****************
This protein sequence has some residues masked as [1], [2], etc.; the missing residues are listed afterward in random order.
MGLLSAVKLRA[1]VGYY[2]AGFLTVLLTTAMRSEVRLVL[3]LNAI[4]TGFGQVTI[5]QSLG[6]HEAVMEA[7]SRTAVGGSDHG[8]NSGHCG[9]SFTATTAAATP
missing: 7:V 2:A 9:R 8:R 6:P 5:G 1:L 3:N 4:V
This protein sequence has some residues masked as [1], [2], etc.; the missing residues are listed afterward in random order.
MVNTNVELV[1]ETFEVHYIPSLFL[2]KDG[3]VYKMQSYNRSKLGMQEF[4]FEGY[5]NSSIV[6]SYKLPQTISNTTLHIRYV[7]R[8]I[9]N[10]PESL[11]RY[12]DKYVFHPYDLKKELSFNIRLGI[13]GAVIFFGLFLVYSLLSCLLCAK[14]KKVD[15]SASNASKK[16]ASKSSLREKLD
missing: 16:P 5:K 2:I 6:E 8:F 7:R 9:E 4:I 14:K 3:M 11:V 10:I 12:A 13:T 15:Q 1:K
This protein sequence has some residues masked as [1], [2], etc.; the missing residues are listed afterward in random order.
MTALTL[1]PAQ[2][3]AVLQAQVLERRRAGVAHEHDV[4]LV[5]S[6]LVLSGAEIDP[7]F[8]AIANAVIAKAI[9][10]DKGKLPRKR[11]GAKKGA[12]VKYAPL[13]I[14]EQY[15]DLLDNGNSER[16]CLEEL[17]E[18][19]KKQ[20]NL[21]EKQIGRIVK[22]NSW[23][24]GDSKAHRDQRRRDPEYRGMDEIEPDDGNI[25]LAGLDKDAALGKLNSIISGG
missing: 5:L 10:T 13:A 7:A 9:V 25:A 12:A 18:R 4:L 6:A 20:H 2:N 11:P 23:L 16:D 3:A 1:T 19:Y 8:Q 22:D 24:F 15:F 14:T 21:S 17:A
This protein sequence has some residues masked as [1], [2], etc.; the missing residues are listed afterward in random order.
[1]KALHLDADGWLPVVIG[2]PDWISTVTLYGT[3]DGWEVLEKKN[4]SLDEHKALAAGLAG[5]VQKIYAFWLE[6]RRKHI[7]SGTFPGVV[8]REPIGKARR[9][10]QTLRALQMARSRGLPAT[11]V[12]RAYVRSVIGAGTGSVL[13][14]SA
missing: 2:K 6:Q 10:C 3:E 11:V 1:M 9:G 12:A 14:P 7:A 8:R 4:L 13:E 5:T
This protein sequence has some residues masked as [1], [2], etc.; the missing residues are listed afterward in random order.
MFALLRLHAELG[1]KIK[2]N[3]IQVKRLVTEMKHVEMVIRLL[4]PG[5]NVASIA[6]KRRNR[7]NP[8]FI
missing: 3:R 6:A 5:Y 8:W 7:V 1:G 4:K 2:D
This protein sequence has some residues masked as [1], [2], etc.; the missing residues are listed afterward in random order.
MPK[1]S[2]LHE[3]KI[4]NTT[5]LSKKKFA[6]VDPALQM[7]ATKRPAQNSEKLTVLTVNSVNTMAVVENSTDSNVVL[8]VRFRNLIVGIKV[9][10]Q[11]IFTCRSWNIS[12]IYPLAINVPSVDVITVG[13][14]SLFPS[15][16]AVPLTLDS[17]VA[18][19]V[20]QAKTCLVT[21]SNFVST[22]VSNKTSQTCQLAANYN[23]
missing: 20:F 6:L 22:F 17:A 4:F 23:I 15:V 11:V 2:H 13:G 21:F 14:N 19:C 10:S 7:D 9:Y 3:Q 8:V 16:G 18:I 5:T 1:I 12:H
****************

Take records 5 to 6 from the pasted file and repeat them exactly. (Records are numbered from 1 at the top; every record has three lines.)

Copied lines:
This protein sequence has some residues masked as [1], [2], etc.; the missing residues are listed afterward in random order.
MFALLRLHAELG[1]KIK[2]N[3]IQVKRLVTEMKHVEMVIRLL[4]PG[5]NVASIA[6]KRRNR[7]NP[8]FI
missing: 3:R 6:A 5:Y 8:W 7:V 1:G 4:K 2:D
This protein sequence has some residues masked as [1], [2], etc.; the missing residues are listed afterward in random order.
MPK[1]S[2]LHE[3]KI[4]NTT[5]LSKKKFA[6]VDPALQM[7]ATKRPAQNSEKLTVLTVNSVNTMAVVENSTDSNVVL[8]VRFRNLIVGIKV[9][10]Q[11]IFTCRSWNIS[12]IYPLAINVPSVDVITVG[13][14]SLFPS[15][16]AVPLTLDS[17]VA[18][19]V[20]QAKTCLVT[21]SNFVST[22]VSNKTSQTCQLAANYN[23]
missing: 20:F 6:L 22:F 17:A 4:F 23:I 15:V 11:V 2:H 13:G 21:F 14:N 19:C 10:S 7:D 9:Y 3:Q 8:V 16:G 18:I 5:T 1:I 12:H